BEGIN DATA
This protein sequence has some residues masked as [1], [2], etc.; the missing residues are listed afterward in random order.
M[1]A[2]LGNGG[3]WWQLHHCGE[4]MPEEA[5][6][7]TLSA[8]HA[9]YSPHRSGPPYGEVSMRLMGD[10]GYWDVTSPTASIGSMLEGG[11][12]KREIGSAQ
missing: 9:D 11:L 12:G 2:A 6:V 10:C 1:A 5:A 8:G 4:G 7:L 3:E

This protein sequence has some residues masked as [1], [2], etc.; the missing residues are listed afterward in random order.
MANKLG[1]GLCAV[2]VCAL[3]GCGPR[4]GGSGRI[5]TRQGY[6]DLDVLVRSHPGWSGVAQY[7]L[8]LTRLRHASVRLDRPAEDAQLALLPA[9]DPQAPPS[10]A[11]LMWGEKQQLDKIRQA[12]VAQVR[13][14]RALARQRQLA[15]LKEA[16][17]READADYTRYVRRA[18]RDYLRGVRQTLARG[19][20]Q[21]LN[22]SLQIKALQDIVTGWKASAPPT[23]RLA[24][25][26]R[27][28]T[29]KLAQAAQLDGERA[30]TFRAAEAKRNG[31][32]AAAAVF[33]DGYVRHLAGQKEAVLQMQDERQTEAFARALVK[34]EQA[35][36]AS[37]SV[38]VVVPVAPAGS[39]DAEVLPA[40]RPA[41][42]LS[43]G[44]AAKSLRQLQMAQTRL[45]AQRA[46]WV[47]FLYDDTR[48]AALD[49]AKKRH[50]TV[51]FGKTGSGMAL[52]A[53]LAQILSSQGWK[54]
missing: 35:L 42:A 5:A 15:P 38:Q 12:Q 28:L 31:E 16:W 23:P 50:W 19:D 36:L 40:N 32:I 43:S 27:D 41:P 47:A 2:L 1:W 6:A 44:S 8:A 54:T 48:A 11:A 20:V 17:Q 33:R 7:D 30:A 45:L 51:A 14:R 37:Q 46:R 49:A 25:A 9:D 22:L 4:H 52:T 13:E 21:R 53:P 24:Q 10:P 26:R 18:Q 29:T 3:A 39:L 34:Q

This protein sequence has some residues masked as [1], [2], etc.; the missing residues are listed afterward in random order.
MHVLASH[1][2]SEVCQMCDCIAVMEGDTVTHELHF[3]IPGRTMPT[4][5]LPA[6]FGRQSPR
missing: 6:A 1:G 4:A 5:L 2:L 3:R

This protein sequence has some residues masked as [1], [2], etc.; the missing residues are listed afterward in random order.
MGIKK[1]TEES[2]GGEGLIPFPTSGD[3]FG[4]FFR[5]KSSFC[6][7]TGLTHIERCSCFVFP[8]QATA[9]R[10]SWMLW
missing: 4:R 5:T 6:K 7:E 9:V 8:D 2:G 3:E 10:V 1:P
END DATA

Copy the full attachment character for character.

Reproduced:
This protein sequence has some residues masked as [1], [2], etc.; the missing residues are listed afterward in random order.
M[1]A[2]LGNGG[3]WWQLHHCGE[4]MPEEA[5][6][7]TLSA[8]HA[9]YSPHRSGPPYGEVSMRLMGD[10]GYWDVTSPTASIGSMLEGG[11][12]KREIGSAQ
missing: 9:D 11:L 12:G 2:A 6:V 10:C 1:A 5:A 8:G 4:G 7:L 3:E

This protein sequence has some residues masked as [1], [2], etc.; the missing residues are listed afterward in random order.
MANKLG[1]GLCAV[2]VCAL[3]GCGPR[4]GGSGRI[5]TRQGY[6]DLDVLVRSHPGWSGVAQY[7]L[8]LTRLRHASVRLDRPAEDAQLALLPA[9]DPQAPPS[10]A[11]LMWGEKQQLDKIRQA[12]VAQVR[13][14]RALARQRQLA[15]LKEA[16][17]READADYTRYVRRA[18]RDYLRGVRQTLARG[19][20]Q[21]LN[22]SLQIKALQDIVTGWKASAPPT[23]RLA[24][25][26]R[27][28]T[29]KLAQAAQLDGERA[30]TFRAAEAKRNG[31][32]AAAAVF[33]DGYVRHLAGQKEAVLQMQDERQTEAFARALVK[34]EQA[35][36]AS[37]SV[38]VVVPVAPAGS[39]DAEVLPA[40]RPA[41][42]LS[43]G[44]AAKSLRQLQMAQTRL[45]AQRA[46]WV[47]FLYDDTR[48]AALD[49]AKKRH[50]TV[51]FGKTGSGMAL[52]A[53]LAQILSSQGWK[54]
missing: 35:L 42:A 5:A 15:P 38:Q 12:Q 28:L 31:E 16:W 23:P 50:W 19:D 36:L 40:N 32:I 43:S 27:D 41:P 47:A 2:L 1:W 6:A 44:S 8:A 54:T 48:A 11:A 20:V 17:Q 33:R 7:D 30:A 45:L 51:A 14:R 37:Q 46:R 49:A 25:A 9:D 22:L 4:H 52:T 13:E 21:R 53:P 24:Q 10:P 26:R 18:Q 29:T 3:A 39:L 34:Q

This protein sequence has some residues masked as [1], [2], etc.; the missing residues are listed afterward in random order.
MHVLASH[1][2]SEVCQMCDCIAVMEGDTVTHELHF[3]IPGRTMPT[4][5]LPA[6]FGRQSPR
missing: 6:A 1:G 4:A 5:L 2:L 3:R

This protein sequence has some residues masked as [1], [2], etc.; the missing residues are listed afterward in random order.
MGIKK[1]TEES[2]GGEGLIPFPTSGD[3]FG[4]FFR[5]KSSFC[6][7]TGLTHIERCSCFVFP[8]QATA[9]R[10]SWMLW
missing: 4:R 5:T 6:K 7:E 9:V 8:D 2:G 3:E 10:V 1:P